After President Obama announced late last year that he would exercise his executive authority to spare up to 5 million unauthorized immigrants from deportation, Rand Paul was apoplectic, going so far as to liken the president's action to the internment of Japanese-Americans during World War II.
“I care that too much power gets in one place. Why? Because there are instances in our history where we allow power to gravitate toward one person and that one person then makes decisions that really are egregious. Think of what happened in World War II where they made the decision," Paul said at the time. "The president issued an executive order. He said to Japanese people, ‘We’re going to put you in a camp. We’re going to take away all your rights and liberties and we’re going to intern you in a camp.’ We shouldn’t allow that much power to gravitate to one individual.”
In response, the Kentucky senator and likely GOP presidential candidate introduced legislation that would have undone Obama's executive action by proscribing the president from exercising executive discretion in deportations."I believe that the Constitution is clear that the legislative power resides in Congress," Paul said. "The President is not a king and he does not have the power to enact laws then execute his own laws. Our Constitution is being violated by this executive order and other actions by the Obama Administration to govern by executive fiat.”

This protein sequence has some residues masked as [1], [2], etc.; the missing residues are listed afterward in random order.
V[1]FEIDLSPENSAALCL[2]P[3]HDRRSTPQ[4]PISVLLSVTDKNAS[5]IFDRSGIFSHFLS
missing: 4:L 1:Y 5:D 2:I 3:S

But it turns out that Paul is quite alright with executive action when it comes to restoring American diplomatic relations with Cuba -- an Obama policy with which the senator just so happens to agree.
During a pre-campaign swing through New Hampshire today, Paul indicated that he believes the president's measures to normalize U.S.-Cuban relations fall within the executive's authority, BuzzFeed's Kate Nocera reports. “Diplomacy and where we have embassies I think have historically been part of the executive branch’s purview, so I don’t think they are analogous,” Paul told BuzzFeed.
Yet discretion in deportation has also "historically been part of the executive branch's purview." Republican Presidents Ronald Reagan and George H. W. Bush both issued executive orders sparing some immigrants from deportation, moves that didn't raise GOP hackles at the time.
But there's historically accepted executive authority, and then there's historically accepted executive authority. Paul opposes Obama's immigration action, which thereby makes it a tyrannical power grab. Mercifully, however, the republic will survive America's rapprochement with Cuba.